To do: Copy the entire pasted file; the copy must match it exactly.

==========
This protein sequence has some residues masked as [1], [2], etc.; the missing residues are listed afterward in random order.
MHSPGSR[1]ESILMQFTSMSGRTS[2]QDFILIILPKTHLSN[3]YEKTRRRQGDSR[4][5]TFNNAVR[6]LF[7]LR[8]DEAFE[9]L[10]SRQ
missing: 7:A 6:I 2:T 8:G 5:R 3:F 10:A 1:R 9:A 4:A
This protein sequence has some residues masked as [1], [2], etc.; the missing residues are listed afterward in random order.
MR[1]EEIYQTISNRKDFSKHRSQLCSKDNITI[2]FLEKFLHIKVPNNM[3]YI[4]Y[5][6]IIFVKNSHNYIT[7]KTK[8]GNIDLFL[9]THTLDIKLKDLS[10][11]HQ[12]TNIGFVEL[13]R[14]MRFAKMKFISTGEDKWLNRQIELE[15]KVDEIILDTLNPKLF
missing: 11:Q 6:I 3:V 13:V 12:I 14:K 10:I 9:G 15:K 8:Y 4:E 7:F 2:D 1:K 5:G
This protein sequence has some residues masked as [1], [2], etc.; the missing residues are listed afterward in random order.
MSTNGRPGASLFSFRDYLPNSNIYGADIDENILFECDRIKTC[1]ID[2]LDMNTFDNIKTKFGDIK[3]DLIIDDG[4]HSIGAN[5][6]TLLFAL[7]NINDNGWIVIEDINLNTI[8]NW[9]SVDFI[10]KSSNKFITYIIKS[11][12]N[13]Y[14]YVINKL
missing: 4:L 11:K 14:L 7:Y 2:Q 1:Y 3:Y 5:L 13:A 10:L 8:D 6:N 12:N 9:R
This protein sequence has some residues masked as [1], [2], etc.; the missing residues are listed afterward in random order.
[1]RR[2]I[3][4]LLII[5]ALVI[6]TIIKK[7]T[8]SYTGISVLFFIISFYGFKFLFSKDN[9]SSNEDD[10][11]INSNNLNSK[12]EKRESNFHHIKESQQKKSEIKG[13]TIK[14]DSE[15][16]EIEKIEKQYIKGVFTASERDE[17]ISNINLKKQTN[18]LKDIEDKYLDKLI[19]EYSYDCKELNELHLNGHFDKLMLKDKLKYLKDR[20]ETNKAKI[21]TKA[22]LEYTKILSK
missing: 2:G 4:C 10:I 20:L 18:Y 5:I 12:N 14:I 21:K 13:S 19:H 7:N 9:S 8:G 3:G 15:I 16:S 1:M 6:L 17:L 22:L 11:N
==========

This protein sequence has some residues masked as [1], [2], etc.; the missing residues are listed afterward in random order.
MHSPGSR[1]ESILMQFTSMSGRTS[2]QDFILIILPKTHLSN[3]YEKTRRRQGDSR[4][5]TFNNAVR[6]LF[7]LR[8]DEAFE[9]L[10]SRQ
missing: 7:A 6:I 2:T 8:G 5:R 3:F 10:A 1:R 9:A 4:A
This protein sequence has some residues masked as [1], [2], etc.; the missing residues are listed afterward in random order.
MR[1]EEIYQTISNRKDFSKHRSQLCSKDNITI[2]FLEKFLHIKVPNNM[3]YI[4]Y[5][6]IIFVKNSHNYIT[7]KTK[8]GNIDLFL[9]THTLDIKLKDLS[10][11]HQ[12]TNIGFVEL[13]R[14]MRFAKMKFISTGEDKWLNRQIELE[15]KVDEIILDTLNPKLF
missing: 11:Q 6:I 3:V 13:V 12:I 14:K 10:I 9:G 15:K 8:Y 4:E 7:F 2:D 1:K 5:G
This protein sequence has some residues masked as [1], [2], etc.; the missing residues are listed afterward in random order.
MSTNGRPGASLFSFRDYLPNSNIYGADIDENILFECDRIKTC[1]ID[2]LDMNTFDNIKTKFGDIK[3]DLIIDDG[4]HSIGAN[5][6]TLLFAL[7]NINDNGWIVIEDINLNTI[8]NW[9]SVDFI[10]KSSNKFITYIIKS[11][12]N[13]Y[14]YVINKL
missing: 4:L 11:K 14:L 7:Y 2:Q 1:Y 3:Y 5:L 13:A 10:L 8:D 6:N 12:N 9:R
This protein sequence has some residues masked as [1], [2], etc.; the missing residues are listed afterward in random order.
[1]RR[2]I[3][4]LLII[5]ALVI[6]TIIKK[7]T[8]SYTGISVLFFIISFYGFKFLFSKDN[9]SSNEDD[10][11]INSNNLNSK[12]EKRESNFHHIKESQQKKSEIKG[13]TIK[14]DSE[15][16]EIEKIEKQYIKGVFTASERDE[17]ISNINLKKQTN[18]LKDIEDKYLDKLI[19]EYSYDCKELNELHLNGHFDKLMLKDKLKYLKDR[20]ETNKAKI[21]TKA[22]LEYTKILSK
missing: 2:G 4:C 10:I 20:L 18:Y 5:I 12:N 14:I 21:K 13:S 19:H 7:N 9:S 8:G 3:G 15:I 16:S 1:M 6:L 17:L 22:L 11:N